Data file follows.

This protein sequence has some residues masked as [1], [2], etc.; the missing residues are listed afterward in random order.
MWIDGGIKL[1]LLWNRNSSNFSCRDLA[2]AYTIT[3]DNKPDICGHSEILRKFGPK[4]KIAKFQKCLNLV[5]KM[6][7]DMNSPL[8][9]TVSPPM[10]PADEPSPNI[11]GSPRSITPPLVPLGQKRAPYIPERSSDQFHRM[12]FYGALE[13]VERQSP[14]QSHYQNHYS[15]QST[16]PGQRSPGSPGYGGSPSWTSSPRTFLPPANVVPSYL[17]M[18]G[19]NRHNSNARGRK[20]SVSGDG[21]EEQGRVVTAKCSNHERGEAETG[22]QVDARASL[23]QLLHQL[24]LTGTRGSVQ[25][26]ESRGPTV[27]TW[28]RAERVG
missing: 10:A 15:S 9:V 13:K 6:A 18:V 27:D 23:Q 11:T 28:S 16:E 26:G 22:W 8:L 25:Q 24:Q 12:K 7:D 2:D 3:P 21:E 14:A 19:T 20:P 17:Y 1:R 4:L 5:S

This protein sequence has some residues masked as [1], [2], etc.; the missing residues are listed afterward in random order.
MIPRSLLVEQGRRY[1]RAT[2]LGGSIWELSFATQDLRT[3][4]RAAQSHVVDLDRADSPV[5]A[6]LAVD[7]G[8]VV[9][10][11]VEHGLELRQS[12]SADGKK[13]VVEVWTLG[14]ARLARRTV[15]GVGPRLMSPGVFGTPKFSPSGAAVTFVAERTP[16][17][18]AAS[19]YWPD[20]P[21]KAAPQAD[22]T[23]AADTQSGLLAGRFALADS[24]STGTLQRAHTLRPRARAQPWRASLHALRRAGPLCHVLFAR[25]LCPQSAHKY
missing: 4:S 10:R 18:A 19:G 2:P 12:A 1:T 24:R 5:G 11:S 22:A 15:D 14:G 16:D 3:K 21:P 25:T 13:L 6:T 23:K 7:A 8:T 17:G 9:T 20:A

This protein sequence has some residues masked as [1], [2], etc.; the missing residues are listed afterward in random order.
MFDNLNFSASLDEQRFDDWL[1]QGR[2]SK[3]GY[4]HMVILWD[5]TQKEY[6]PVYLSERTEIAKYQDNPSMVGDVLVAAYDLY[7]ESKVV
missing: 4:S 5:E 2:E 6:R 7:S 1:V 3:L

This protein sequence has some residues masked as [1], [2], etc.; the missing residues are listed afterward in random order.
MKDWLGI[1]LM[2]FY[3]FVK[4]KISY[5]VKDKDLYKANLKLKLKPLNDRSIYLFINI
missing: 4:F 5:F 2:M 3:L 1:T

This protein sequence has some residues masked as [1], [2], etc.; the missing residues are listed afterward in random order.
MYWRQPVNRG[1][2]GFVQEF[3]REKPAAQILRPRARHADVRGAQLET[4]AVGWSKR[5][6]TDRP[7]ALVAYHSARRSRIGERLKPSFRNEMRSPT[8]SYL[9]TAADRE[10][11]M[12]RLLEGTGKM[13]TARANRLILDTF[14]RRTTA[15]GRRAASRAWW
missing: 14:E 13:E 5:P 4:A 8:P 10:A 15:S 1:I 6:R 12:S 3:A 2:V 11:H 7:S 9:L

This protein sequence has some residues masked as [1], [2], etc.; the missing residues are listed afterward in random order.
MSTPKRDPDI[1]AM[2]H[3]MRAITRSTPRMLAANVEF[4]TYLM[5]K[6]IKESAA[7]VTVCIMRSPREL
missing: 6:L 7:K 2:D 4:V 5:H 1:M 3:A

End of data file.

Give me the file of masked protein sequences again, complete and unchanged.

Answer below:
This protein sequence has some residues masked as [1], [2], etc.; the missing residues are listed afterward in random order.
MWIDGGIKL[1]LLWNRNSSNFSCRDLA[2]AYTIT[3]DNKPDICGHSEILRKFGPK[4]KIAKFQKCLNLV[5]KM[6][7]DMNSPL[8][9]TVSPPM[10]PADEPSPNI[11]GSPRSITPPLVPLGQKRAPYIPERSSDQFHRM[12]FYGALE[13]VERQSP[14]QSHYQNHYS[15]QST[16]PGQRSPGSPGYGGSPSWTSSPRTFLPPANVVPSYL[17]M[18]G[19]NRHNSNARGRK[20]SVSGDG[21]EEQGRVVTAKCSNHERGEAETG[22]QVDARASL[23]QLLHQL[24]LTGTRGSVQ[25][26]ESRGPTV[27]TW[28]RAERVG
missing: 10:A 15:S 9:V 13:K 6:A 18:V 27:D 23:Q 11:T 28:S 16:E 26:G 22:W 8:L 25:Q 24:Q 12:K 7:D 2:D 3:P 21:E 14:A 19:T 20:P 17:Y 1:R 4:L 5:S

This protein sequence has some residues masked as [1], [2], etc.; the missing residues are listed afterward in random order.
MIPRSLLVEQGRRY[1]RAT[2]LGGSIWELSFATQDLRT[3][4]RAAQSHVVDLDRADSPV[5]A[6]LAVD[7]G[8]VV[9][10][11]VEHGLELRQS[12]SADGKK[13]VVEVWTLG[14]ARLARRTV[15]GVGPRLMSPGVFGTPKFSPSGAAVTFVAERTP[16][17][18]AAS[19]YWPD[20]P[21]KAAPQAD[22]T[23]AADTQSGLLAGRFALADS[24]STGTLQRAHTLRPRARAQPWRASLHALRRAGPLCHVLFAR[25]LCPQSAHKY
missing: 4:S 10:R 18:A 19:G 2:P 12:A 1:T 24:R 5:G 11:S 22:A 15:D 14:G 16:D 3:K 21:P 25:T 13:L 6:T 23:K 7:A 8:T 17:G 9:T 20:A

This protein sequence has some residues masked as [1], [2], etc.; the missing residues are listed afterward in random order.
MFDNLNFSASLDEQRFDDWL[1]QGR[2]SK[3]GY[4]HMVILWD[5]TQKEY[6]PVYLSERTEIAKYQDNPSMVGDVLVAAYDLY[7]ESKVV
missing: 4:S 5:E 2:E 6:R 7:S 1:V 3:L

This protein sequence has some residues masked as [1], [2], etc.; the missing residues are listed afterward in random order.
MKDWLGI[1]LM[2]FY[3]FVK[4]KISY[5]VKDKDLYKANLKLKLKPLNDRSIYLFINI
missing: 4:F 5:F 2:M 3:L 1:T

This protein sequence has some residues masked as [1], [2], etc.; the missing residues are listed afterward in random order.
MYWRQPVNRG[1][2]GFVQEF[3]REKPAAQILRPRARHADVRGAQLET[4]AVGWSKR[5][6]TDRP[7]ALVAYHSARRSRIGERLKPSFRNEMRSPT[8]SYL[9]TAADRE[10][11]M[12]RLLEGTGKM[13]TARANRLILDTF[14]RRTTA[15]GRRAASRAWW
missing: 14:E 13:E 5:P 4:A 8:P 10:A 15:S 1:I 6:R 12:S 3:A 2:V 11:H 7:S 9:L

This protein sequence has some residues masked as [1], [2], etc.; the missing residues are listed afterward in random order.
MSTPKRDPDI[1]AM[2]H[3]MRAITRSTPRMLAANVEF[4]TYLM[5]K[6]IKESAA[7]VTVCIMRSPREL
missing: 6:L 7:K 2:D 4:V 5:H 1:M 3:A